Great news, everyone! Jericho, the alleged brother of Cecil the lion who authorities hoped would protect the slain lion’s cubs, is not dead.
Not only is he not dead, but he is very much alive and last seen devouring a giraffe carcass with a lioness from his pride, according to witnesses.
Attaaaaboy, Jericho! Do your apex predator thang, son.
Reports of Jericho’s demise began circulating Saturday after Johnny Rodrigues, head of the Zimbabwe Conservation Task Force, told CNN that the lion was killed by a hunter “operating illegally” in Hwange National Park in Zimbabwe.
“I’m very gutted, I’m very disappointed, I’m heartbroken,” Rodrigues told USA Today. “It’s just too much.”
For several hours Saturday, the rest of the world also was heartbroken as news of Jericho’s death spread across social media. Then, on the third hour, a miracle was visited upon lion lovers everywhere: Jericho rose (sort of).
Not only was Jericho not dead, he and Cecil were never blood brothers. In a scandalous twist that could have come from the writers of Fox’s “Empire,” the two males apparently had an “arrangement,” one that might best be described as a domestic partnership with collectivistic undertones, according to a mind-blowing statement released by the Wildlife Conservation Research Unit:
They were not related though their bond was one close to brotherhood. Male lions often form what are termed co-operative ‘coalitions’ with unrelated males in order to better compete with other males for territories and prides. In fact 42% of male lion coalitions are genetically unrelated, though larger coalitions tend to be brothers or half-brothers. This sort of detailed understanding of lion ecology and social behaviour, which takes years of meticulous work allows conservationists to devise the most appropriate conservation strategies to conserve these iconic cats.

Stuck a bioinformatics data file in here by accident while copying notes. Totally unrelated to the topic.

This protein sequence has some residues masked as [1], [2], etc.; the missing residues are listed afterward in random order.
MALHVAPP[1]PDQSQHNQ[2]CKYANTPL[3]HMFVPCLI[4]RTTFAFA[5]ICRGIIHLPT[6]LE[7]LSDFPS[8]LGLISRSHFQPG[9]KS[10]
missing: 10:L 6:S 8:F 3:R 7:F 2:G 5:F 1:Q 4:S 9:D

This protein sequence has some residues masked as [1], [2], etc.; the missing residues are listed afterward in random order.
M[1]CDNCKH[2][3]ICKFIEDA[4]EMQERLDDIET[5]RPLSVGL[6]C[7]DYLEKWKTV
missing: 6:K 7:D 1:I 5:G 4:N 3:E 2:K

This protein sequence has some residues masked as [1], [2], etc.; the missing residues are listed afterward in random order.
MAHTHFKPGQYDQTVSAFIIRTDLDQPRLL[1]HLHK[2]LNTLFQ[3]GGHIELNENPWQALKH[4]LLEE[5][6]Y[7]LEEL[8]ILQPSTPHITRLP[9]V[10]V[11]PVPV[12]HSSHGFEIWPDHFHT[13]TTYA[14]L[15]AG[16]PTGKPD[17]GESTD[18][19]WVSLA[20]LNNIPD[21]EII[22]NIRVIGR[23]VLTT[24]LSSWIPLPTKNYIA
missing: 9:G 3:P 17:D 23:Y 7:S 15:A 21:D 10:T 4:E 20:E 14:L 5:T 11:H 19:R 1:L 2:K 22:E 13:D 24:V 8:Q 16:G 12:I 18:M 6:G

In an apology posted on Facebook, the Zimbabwe Conservation Task Force is blaming their false report on a case of “mistaken identity.”
“Jericho is in fact alive and well and has adopted Cecil’s cubs,” the statement says. “We were given 3 separate confirmed reports last night that is was Jericho. We could not reach the research station in Hwange to verify if Jericho was indeed alive after they reported that they were receiving signal from his collar.”
This week, Rodrigues told the Daily Mail that Jericho was keeping Cecil’s cubs safe from rival males. He said that he suspected that the window for rivals taking over the pride and killing the cubs had passed.
American dentist Walter Palmer has admitted to shooting Cecil with a bow and arrow and injuring the lion last month, according to an account detailed by the Zimbabwe Conservation Task Force, a nongovernmental group. After tracking the 13-year-old lion for about 40 hours, Palmer is alleged to have killed the animal with a gun. Cecil was then beheaded and skinned.
Palmer, a Minnesota resident, said Tuesday that “I deeply regret” killing “a known, local favorite” and that he relied on local guides. He said he was led to believe that the hunt was legal. “I have not been contacted by authorities in Zimbabwe or in the U.S. about this situation, but will assist them in any inquiries they may have,” Palmer said at the time.
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